Bill Murray has squeezed quite a bit of work into his 71 years of life.
The comedy icon, who is celebrating his birthday on Tuesday, began his Hollywood career with a short film called “The Hat Act” in 1973, according to IMDb, just a few years before skyrocketing to fame as a member of the “Saturday Night Live” cast in 1977.
In celebration of his big day, here’s a look at Murray’s biggest roles:
“Saturday Night Live” (1977-1980)
Due to all of his success in the decades since leaving the cast, it’s easy to forget that Murray was a part of the “SNL” family during its early days.
Though not a member of its inaugural cast, Murray came on board during season two of the popular and long-running sketch comedy series. He’d remain on the show for several years, departing in 1980. He’d return the following year as a host and again in several more times since.
During his tenure, Murray became famous for playing characters like Nick the lounge singer, actor and “Family Feud” host Richard Dawson and Clark Kent, while his appearance as himself to predict the winners of the Oscars during the show’s “Weekend Update” segment is among his most memorable moments.
Not long after making it big on “SNL,” Murray became a mainstay in comedy films as well.
One of his earlier hits was “Caddyshack,” which saw him play a not-so-bright groundskeeper at a golf course who is tasked with a mission to hunt down a gopher that is damaging the course.
Among his antics are failed attempts at ending the gopher’s life with a rifle and a high-power hose. In his final attempt, Murray’s Karl Spackler detonates plastic explosives placed around the course, altering the outcome of a game.
“Caddyshack” also starred “SNL” alum Chevy Chase, as well as comedian Rodney Dangerfield.
Perhaps one of his most famous films, “Ghostbusters” saw Murray play the fictitious Columbia University parapsychology professor Peter Venkman who is fired alongside his co-workers after a paranormal encounter.
Out of a job but certain of the existence of ghosts, Venkman and his colleagues develop technology that allows them to fight and capture ghosts. They hire themselves out for such work and while business is slow at first, their skills come in handy when a powerful paranormal force called Zuul attempts to spark the apocalypse.
A sequel to the film was released in 1989 and a reboot starring an all-female cast of Ghostbusters was released in 2016 – Murray made a cameo appearance in the film as a paranormal expert, but Venkman did not appear. He is set to reprise his role as Venkman in the upcoming “Ghostbusters: Afterlife,” due to hit theaters in November.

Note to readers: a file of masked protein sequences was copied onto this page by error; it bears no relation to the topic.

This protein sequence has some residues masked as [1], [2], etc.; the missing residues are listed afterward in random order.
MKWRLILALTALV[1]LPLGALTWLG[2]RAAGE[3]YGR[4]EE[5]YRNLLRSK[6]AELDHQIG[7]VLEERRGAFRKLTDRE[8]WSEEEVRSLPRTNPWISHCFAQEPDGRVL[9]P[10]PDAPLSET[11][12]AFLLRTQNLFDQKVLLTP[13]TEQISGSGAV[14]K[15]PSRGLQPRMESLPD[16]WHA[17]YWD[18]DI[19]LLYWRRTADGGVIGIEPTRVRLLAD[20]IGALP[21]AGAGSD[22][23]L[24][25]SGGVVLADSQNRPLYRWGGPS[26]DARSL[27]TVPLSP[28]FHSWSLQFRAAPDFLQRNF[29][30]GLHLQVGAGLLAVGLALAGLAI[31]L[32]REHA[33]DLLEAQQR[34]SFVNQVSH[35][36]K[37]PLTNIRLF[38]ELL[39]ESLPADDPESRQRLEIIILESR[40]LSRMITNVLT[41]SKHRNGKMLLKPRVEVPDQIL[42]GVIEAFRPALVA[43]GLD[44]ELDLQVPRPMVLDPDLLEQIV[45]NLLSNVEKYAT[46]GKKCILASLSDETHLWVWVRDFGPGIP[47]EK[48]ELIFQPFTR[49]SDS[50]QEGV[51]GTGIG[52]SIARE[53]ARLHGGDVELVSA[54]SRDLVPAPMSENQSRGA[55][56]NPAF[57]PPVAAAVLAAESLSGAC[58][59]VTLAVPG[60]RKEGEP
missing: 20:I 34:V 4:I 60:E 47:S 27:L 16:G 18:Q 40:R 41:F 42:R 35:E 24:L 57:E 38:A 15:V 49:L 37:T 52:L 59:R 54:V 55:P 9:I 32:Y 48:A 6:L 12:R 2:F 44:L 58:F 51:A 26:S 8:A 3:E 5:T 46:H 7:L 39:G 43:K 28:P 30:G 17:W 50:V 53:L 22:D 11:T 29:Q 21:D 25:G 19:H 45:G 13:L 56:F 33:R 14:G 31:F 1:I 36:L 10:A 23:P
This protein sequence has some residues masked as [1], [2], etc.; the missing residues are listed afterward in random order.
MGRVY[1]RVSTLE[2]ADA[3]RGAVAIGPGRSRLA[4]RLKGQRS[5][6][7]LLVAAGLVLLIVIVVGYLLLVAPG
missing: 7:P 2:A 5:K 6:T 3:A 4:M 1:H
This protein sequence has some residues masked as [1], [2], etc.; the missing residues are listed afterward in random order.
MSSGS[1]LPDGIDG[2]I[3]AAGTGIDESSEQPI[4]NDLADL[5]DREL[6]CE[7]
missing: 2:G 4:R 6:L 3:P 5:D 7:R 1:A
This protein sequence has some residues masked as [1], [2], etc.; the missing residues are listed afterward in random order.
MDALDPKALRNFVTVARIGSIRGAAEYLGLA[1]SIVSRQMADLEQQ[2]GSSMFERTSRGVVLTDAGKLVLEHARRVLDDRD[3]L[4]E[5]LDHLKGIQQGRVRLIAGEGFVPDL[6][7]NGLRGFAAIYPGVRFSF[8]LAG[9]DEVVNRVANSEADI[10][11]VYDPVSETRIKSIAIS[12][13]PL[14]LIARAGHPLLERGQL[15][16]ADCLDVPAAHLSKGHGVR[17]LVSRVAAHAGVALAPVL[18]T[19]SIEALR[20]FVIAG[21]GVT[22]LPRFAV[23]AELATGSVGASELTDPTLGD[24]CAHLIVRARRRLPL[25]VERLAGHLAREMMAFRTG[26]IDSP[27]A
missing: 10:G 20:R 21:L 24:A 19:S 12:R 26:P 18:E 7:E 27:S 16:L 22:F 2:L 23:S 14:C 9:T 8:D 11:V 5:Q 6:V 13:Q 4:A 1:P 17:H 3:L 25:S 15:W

“Groundhog Day” (1993)
In “Groundhog Day,” Murray played a cynical weatherman, Phil Connors, who travels to Punxsutawney, Penn., to cover the Groundhog Day celebration despite his disdain for the event and the town.
The next morning he wakes up to find he’s snowed into Punxsutawney and cannot leave. Suspiciously, the following day is exactly the same as the day before, and Phil realizes that he’s stuck in a time loop. Nothing he does seems to help him break the loop, including self-harm.
Eventually, his attitude adjusts and he uses the loop to prevent people from dying and the like, all while falling in love with a local named Rita. Eventually, the time loop is broken when he expresses his love.
“Charlie’s Angels” (2000)
Based on the classic television show, 2000’s “Charlie’s Angels” tells the story of a trio of female agents working for a top-secret organization as they set out to save the world.
While Murray didn’t play one of the ladies, he did play a man by the name of Bosley, assistant to the mysterious and titular Charlie, who only communicates remotely via radio.
Bosley is mixed up in the ladies’ mission when he’s abducted, but he’s ultimately saved and treated to a ritzy vacation for his troubles.
“The Royal Tenenbaums” (2001)
After years and years of churning out comedy films, Murray began to appear in more dramas. He struck up a partnership with writer-director Wes Anderson and has since been a regular in his films.
Among the movies they created together is “The Royal Tenenbaums,” in which he played a neurologist who is conducting routine tests on another man. Throughout the film, he realizes that his wife is having an affair and publishes a successful book about his studies.
Murray has collaborated with Anderson on a number of other films, including “Rushmore,” “The Grand Budapest Hotel” and more.
“Lost in Translation” (2003)
Murray’s most critically acclaimed performance came in the film “Lost in Translation” in 2003.
The film follows Murray as a fading movie star who travels to Tokyo where he befriends another American misfit – a recent college graduate played by Scarlett Johansson. The two bond over feeling displaced in Japan, as well as their shared uncertainties about their marriages.
Murray was nominated for an Oscar for his performance. While he didn’t take home the gold, he did win other prestigious accolades for his work such as a Golden Globes, a BAFTA and an Independent Spirit Award.
“On the Rocks” (2020)
Another writer-director that Murray frequently works with is Sofia Coppola. After they worked together on “Lost in Translation,” they re-teamed for Apple TV+‘s “On the Rocks.”
The movie follows Murray as Felix, a man living a playboy lifestyle who reconnects with his daughter and helps her investigate whether her husband is having an affair.
The movie earned Oscar buzz for both Murray and his co-star Rashida Jones, though neither was ultimately nominated. Murray did, however, earn nominations for a Golden Globe and a Critics’ Choice Award.